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On the front lines of ‘an urban gold rush’

United States – A recent survey shows that some 30% of dental offices in the USA fail to collect the precious metals in dental restorations after being replaced, says Atlantic Precious Metal Refining. A further 30% of those asked do collect but sell their scrap based on a ‘guesstimate’ of the dental fixtures’ weight and colour.

Most alloys used in dental crowns and bridges contain three or four precious metals in varying amounts, including gold, silver, platinum and palladium. ‘Aside from missing out on the full value of the natural resource you hold, a lack of attention in this area could mean the unnecessary risk of loss or theft,’ says Atlantic’s vice president of operations Tom Mappin.

There have been numerous examples of dental offices being vandalised for denture scrap. Worst of all is to not collect these highly valuable metals and lose them forever into a landfill or biohazard waste disposal,’ argues Mappin. ‘It is far more costly on our wallets and environment to mine an ounce of gold than it is to recycle it. It would actually be best to think about each crown as if it were a US$ 10 or US$ 20 bill. What would you do with one of those lying on the instrument tray after a procedure? Sterilise and save it!’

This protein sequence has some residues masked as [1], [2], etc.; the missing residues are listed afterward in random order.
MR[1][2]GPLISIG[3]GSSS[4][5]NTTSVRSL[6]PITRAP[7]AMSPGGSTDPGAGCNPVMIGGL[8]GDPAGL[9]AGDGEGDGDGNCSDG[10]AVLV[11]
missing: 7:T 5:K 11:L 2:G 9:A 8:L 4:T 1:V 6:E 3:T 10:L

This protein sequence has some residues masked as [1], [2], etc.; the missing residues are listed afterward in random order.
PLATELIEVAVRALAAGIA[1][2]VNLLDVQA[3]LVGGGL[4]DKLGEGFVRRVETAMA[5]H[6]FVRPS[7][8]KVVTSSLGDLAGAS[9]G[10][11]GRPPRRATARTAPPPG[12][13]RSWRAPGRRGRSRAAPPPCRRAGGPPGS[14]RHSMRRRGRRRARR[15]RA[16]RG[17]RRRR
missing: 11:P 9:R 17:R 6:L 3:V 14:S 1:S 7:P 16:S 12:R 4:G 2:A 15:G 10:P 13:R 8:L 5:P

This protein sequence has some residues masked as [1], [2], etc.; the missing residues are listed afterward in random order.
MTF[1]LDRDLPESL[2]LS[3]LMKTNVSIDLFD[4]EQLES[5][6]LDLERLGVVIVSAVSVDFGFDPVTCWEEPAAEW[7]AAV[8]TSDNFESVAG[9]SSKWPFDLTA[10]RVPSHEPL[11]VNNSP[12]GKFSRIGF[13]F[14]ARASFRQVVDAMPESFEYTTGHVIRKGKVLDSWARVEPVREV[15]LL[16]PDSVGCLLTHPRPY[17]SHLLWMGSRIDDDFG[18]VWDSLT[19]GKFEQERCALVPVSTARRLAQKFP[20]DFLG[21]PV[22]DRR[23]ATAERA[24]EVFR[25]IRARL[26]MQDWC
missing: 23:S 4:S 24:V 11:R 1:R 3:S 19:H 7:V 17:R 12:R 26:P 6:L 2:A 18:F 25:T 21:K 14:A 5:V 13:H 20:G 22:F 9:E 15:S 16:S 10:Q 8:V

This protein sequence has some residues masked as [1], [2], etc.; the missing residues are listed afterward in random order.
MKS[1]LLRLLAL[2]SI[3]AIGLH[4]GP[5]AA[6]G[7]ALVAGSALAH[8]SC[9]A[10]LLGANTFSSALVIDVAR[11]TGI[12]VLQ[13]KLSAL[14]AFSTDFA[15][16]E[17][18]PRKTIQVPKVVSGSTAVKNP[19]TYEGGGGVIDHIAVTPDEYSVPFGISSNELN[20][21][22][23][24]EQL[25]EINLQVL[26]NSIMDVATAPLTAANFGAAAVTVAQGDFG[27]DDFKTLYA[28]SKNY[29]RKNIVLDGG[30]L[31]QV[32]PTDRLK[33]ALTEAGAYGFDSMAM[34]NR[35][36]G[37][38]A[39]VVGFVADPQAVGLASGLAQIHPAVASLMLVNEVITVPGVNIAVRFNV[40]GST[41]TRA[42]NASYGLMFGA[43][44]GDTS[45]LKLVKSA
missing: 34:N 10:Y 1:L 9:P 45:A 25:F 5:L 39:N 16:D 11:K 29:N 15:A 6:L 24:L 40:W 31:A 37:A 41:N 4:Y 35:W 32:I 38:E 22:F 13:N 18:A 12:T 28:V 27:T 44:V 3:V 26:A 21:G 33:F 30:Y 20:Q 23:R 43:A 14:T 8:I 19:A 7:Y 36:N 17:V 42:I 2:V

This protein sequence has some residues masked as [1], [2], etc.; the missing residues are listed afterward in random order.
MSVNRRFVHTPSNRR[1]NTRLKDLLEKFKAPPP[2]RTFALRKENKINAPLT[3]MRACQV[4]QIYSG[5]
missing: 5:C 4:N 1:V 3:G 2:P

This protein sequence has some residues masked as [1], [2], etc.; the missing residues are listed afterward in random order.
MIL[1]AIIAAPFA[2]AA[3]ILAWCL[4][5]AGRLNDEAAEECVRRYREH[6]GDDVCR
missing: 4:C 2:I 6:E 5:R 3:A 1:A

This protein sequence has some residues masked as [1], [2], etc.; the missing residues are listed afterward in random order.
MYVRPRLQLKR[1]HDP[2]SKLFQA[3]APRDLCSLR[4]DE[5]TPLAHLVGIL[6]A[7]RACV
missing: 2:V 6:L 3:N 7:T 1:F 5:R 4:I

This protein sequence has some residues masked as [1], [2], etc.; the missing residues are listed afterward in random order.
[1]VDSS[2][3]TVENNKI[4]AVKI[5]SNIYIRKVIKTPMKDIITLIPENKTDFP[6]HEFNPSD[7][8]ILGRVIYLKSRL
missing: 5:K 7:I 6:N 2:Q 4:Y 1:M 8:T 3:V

Mappin issues a rallying call: ‘Consider yourself on the front lines of an urban gold rush of sorts.’ How? By following a ‘simple’ four-step plan: collect the dental restorations as they are removed; sterilise the material; store it in a secure place; and finally, recycle it according to a regular schedule.

Integrating recycling into a dentist’s daily routine not only minimises the threat from theft but also provides a steady revenue stream and ‘eliminates the mystery around the value of scrap’, says Mappin.

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